2014 in Review

It’s already half way through January, but it’s not too late for a quick recap of 2014.

In 2014, I:

– won gold in 66kg weight class at White Belt, no-gi, at Grappling Tournaments Australia. I also competed in the open weight division, which had 17 women in it – the biggest division I’d competed in – and got to the semi-finals, losing the semi-final match by one advantage.

– started studying an Advanced Diploma of Nutritional Medicine.

– got graded to Blue Belt.

– enrolled in University and started studying a Degree in Languages, (finally) beginning my journey to become fluent in Mandarin.

– competed in the South Australian BJJ Championships and won gold in the 61kg division in the gi, and gold in the 66kg division in the no-gi. I won silver in the no-gi open weight division, losing the gold medal match to Shantelle Thompson, who I’d seen compete numerous times in the men’s division at Blue Belt and who I admired greatly. It was a pleasure to step onto the mats with her!


– competed in the Synergy Pro BJJ competition in Adelaide, where I lost my matches in the gi, but got to experience some next-level grip battles that gave me a really clear idea of what I needed to work on in order to advance my jiu jitsu game in the gi.

– got High Distinctions in all of my first semester subjects for both my Nutrition and Language studies.

– trained alongside Mike Turner as he entered, advanced through and won the tournament for the Brace Light Heavyweight title. I was honoured to be part of the beginning of Trinity MMA, Coach Nick Hughes’ and Mike Turner’s project, which they conceived in order to give us the best opportunities to improve as MMA athletes through consistent and dedicated MMA training.


– got my weight down while maintaining great health and avoiding the thyroid and inflammatory problems I experienced in 2013, and did a trial weight-cut to Flyweight. This process involved keeping detailed records of my nutrition, hydration, weight, physical and mental fatigue, pain levels, menstrual cycles, sleep and nap times, and treatments, and identifying patterns between all of the above in order to know exactly how my body responds to these factors. It was all a bit OCD, but the information gained about my own body was really necessary in allowing me to manipulate my weight with precision, and it’s a process I am continuing to refine as I continue to track data, find new causal relationships between different factors, and devise strategies to manage or take advantage of these relationships.

– tore my quad warming up for MMA training, resulting in a car-ride to the ER department with the Turners which was at once excruciating and hilarious. This was followed by four days of constant pain and immobilisation, a diagnosis of a borderline Grade 2 tear plus a 13.5cm long intramuscular hematoma, and months of treatment and rehab.

– was lucky enough to do observations in the University of South Australia’s Exercise Physiology Clinic, as the final part of my Diploma of Fitness studies. Seeing experienced Exercise Physiologists working with people with conditions as diverse as obesity, diabetes, chronic fatigue syndrome, clinical depression, cerebral palsy, and musculo-skeletal injuries gave me a wealth of knowledge that can’t be gained in a classroom, and really helped me to clarify my thoughts about what I want to specialise in as an exercise specialist.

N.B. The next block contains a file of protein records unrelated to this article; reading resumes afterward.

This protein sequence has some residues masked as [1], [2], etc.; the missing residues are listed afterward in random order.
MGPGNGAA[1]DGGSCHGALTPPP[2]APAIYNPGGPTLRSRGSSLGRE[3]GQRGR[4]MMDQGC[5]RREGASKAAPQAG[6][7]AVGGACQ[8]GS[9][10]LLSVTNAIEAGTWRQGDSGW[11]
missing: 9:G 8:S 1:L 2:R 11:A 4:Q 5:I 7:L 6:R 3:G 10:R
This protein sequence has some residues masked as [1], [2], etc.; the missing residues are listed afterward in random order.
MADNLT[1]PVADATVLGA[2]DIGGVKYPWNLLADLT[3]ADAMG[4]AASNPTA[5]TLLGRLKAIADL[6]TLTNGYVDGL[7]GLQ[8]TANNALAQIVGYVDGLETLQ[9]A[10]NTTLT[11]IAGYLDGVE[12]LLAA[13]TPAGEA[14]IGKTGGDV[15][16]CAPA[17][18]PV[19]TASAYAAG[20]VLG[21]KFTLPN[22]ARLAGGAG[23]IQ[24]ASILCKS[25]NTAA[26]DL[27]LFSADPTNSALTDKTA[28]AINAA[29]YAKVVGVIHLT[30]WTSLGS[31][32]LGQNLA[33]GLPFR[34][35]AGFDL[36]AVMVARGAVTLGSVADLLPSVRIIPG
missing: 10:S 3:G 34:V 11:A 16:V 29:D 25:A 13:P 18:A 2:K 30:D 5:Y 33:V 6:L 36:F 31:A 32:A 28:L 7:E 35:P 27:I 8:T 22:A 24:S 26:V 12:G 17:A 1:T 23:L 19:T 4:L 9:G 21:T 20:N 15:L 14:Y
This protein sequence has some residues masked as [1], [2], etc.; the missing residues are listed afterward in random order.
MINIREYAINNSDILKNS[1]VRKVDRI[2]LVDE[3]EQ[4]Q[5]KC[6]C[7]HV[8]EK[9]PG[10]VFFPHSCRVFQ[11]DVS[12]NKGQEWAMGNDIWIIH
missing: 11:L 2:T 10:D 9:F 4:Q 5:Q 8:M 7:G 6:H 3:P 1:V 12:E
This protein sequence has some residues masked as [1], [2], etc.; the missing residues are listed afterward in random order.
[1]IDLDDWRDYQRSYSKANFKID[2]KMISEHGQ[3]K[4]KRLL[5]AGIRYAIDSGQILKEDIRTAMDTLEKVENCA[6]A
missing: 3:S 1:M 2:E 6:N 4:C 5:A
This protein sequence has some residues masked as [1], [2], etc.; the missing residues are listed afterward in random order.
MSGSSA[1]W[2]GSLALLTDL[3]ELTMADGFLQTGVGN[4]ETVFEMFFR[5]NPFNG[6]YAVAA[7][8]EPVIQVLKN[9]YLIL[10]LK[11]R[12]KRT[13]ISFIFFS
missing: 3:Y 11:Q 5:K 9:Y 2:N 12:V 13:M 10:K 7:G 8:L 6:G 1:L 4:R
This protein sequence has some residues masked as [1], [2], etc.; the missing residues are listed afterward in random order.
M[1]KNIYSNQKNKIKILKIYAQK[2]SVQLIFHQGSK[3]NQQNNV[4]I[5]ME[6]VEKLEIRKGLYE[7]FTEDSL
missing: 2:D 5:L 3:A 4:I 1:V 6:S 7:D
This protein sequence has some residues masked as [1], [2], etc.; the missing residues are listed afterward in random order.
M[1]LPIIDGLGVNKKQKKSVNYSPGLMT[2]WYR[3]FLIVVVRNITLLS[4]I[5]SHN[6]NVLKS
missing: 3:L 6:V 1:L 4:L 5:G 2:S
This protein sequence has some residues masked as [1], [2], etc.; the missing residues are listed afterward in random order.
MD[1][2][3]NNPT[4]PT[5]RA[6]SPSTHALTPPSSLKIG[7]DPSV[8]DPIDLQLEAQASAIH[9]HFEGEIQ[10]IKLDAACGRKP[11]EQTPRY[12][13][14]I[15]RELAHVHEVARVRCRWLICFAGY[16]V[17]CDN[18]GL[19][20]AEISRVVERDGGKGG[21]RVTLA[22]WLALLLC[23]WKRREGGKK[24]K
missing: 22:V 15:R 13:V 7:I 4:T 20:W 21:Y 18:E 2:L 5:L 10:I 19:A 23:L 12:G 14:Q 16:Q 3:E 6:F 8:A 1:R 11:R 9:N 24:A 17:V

– attained my Diploma of Fitness, which qualifies me to work with people who have chronic health conditions, to receive referrals from Allied Health Professionals, and allow my clients to access private health insurance rebates.

– celebrated Halloween for the first time ever, and did something I’ve been wanting to do for a long time – made my own costume!


– with the help of my loyal sponsor, personal trainer and nutritionist Dayni Baker, my friend and chiropractor Dave De Conte, my physio Rick Mondiatis, and my good friend and coach Nick Hughes, I rehabilitated my injury and successfully transitioned back into my regular training at a healthy weight, with good fitness and conditioning, and increased upper body strength.


– traveled to Singapore and enjoyed four weeks of training at Evolve MMA, where I first started BJJ in 2011. I got to reconnect with coaches who I had worked with in the past, meet new ones and make some new friends. I registered at the last minute to compete in the Bull and Tiger BJJ competition. My BJJ gi game improved markedly through training with Professor Almiro Barros; I revived my love of Muay Thai through training and sparring under Kru Ped and “Papa” Daorung; I had fun wrestling; and I got to spar with one of Evolve’s amateur MMA fighters.


I was disappointed that I didn’t get to fight in 2014 – it was something that my team and I were planning on doing in the second half of the year, but unfortunately my injury delayed our plans. I did achieve a lot more in BJJ and academia than I had expected though, and having the opportunity to train at Evolve for a month – thanks to my family – was an added bonus.

Like most people, I am my own harshest critic, so I find it useful to look at what I have achieved, instead of allowing myself to focus too much on the disappointment I feel about what I wasn’t able to achieve.

I haven’t quite clarified my goals for 2015 yet, but I do know that I want to be smarter about what I commit to this year and leave a bit more time for myself than I did in 2014. It was a really busy year – I was enrolled in three different courses at one point, while also working and training – and it often meant that I was really fatigued by the end of the week and had little time or energy for myself, let alone for friends and family. Opportunities are already presenting themselves in all areas of my life, and I just need to think carefully about what I want to invest my energy in this year.


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